Monday, February 10, 2014

Mixed results in Legislature's new study on red-light cameras

Posted By on Mon, Feb 10, 2014 at 3:50 PM

A new report produced by a state agency on red-light cameras contains data that both critics and supporters of the legislation can champion.

Among the statistics that camera foes are focusing on is the fact that car crashes are actually up 12 percent in the 74 cities and five counties that use the system, which was approved by the state Legislature back in 2010. However, there were actually fewer fatalities or injuries in such incidents (specifically 37 deaths by car crashes in cities or counties with the cameras before the law was passed, and 19 since).

Currently St. Petersburg and Hillsborough County are operating red-light camera systems. Rear-end accidents in Hillsborough are down 26 percent since the state law was passed, and angle crashes are down 7 percent.

One of the biggest foes of the street-light cameras has been St. Petersburg-based state Senator Jeff Brandes, who just happens to be the chairman of the Transportation Committee in the Senate. Brandes told the Tampa Tribune on Monday that the study confirms his belief that the program "should be terminated."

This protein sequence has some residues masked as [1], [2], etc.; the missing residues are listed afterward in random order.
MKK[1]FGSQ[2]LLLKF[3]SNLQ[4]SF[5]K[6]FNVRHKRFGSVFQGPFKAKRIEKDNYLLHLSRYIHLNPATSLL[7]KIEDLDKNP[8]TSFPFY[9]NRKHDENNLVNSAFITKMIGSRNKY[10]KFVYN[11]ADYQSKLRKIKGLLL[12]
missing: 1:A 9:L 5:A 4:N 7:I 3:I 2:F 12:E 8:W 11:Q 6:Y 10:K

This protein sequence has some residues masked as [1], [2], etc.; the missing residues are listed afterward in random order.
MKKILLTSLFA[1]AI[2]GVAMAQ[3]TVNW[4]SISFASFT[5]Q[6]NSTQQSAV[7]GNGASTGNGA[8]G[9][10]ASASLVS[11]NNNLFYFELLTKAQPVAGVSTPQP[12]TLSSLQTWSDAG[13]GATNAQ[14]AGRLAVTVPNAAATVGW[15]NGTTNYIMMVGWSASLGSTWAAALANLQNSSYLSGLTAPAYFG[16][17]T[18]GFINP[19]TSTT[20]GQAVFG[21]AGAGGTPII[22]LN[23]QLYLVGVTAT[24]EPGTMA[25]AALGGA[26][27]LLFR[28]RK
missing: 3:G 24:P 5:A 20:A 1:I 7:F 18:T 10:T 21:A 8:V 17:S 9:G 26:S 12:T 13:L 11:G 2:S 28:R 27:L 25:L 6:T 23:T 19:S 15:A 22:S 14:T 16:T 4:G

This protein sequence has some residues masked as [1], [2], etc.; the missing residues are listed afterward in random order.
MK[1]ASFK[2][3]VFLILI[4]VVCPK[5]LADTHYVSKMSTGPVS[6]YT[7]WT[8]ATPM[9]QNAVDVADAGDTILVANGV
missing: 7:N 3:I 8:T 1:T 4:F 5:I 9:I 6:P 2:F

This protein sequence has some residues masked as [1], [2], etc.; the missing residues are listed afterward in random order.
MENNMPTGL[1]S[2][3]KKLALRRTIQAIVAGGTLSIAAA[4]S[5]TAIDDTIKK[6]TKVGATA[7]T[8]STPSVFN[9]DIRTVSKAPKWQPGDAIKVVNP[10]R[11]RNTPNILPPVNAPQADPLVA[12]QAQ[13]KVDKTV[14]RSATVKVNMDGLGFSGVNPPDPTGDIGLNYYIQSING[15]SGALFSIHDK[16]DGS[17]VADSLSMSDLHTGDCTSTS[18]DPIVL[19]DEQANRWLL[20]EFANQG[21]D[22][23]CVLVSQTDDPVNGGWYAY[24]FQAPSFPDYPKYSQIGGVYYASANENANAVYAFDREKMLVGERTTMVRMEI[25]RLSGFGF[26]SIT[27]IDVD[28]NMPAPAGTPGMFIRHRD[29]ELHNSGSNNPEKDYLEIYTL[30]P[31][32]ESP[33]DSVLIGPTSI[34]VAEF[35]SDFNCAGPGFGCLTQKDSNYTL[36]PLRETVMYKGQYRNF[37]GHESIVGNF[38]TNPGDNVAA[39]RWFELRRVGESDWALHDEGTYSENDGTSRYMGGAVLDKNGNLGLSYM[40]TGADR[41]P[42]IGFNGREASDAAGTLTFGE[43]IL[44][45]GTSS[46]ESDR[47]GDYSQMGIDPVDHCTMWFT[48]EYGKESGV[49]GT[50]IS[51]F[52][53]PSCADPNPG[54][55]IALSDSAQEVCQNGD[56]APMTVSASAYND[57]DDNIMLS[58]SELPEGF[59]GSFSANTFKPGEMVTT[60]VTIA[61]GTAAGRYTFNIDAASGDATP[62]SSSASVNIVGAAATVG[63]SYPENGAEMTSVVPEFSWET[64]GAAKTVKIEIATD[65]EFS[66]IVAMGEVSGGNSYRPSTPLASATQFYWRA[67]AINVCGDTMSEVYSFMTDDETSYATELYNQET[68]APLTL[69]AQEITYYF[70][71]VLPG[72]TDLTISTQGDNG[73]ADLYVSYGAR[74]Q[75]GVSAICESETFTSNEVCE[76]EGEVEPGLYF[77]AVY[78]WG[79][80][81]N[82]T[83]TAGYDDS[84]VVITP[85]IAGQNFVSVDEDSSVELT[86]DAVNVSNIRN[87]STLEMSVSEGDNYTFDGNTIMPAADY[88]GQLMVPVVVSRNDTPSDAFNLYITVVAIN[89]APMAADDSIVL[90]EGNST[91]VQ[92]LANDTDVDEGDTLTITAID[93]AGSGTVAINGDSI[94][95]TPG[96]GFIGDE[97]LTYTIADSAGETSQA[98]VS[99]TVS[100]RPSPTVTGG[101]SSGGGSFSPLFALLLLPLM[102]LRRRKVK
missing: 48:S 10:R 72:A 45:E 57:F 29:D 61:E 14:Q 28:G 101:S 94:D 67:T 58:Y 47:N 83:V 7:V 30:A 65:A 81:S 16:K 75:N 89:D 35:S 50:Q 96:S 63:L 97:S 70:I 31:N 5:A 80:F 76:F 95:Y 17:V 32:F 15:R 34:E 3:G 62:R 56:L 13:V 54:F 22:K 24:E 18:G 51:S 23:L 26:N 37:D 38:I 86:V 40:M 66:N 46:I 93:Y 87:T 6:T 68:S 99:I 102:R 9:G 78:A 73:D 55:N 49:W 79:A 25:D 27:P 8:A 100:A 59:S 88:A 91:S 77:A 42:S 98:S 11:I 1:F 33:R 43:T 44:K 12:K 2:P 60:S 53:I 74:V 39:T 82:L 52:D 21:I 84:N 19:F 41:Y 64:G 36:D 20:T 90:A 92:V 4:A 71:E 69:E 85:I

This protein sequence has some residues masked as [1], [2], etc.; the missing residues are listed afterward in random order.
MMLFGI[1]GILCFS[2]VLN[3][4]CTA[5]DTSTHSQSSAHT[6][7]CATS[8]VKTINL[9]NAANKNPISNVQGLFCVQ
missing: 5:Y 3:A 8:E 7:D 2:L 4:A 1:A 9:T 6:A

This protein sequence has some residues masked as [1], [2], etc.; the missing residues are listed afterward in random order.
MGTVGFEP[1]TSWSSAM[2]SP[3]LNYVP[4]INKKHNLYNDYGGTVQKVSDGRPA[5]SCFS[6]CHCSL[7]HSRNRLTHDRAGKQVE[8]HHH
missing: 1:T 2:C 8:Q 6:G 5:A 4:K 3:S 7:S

“The study released today confirms that red light cameras are not the best remedy for improving safety,” stated Rep. Frank Artiles (R- Miami) at a press conference in Tallahassee. “The red light camera program really boils down to local governments profiteering and balancing their budgets on the backs of hard-working Floridians.”

Citizens who get caught on camera going through red lights are subject to a $158 fine.

The report tacitly acknowledges the growing controversy about the cameras (critics say they're simply a way for local governments to make money) by suggesting that the Legislature could consider additional options to make sure they're fair.

These options include:
-modifying the permitting process,
-establishing operational standards,
-enhancing data reporting, (such as analyzing how many accidents are occurring at a particular intersection)
-clarifying the use of red-light camera program revenues (such as requiring that revenues generated from fines go directly to traffic improvements).

Total revenue statewide from the cameras increased from $37.6 million in 2010-2011 to $118.9 million in 2012-2013.

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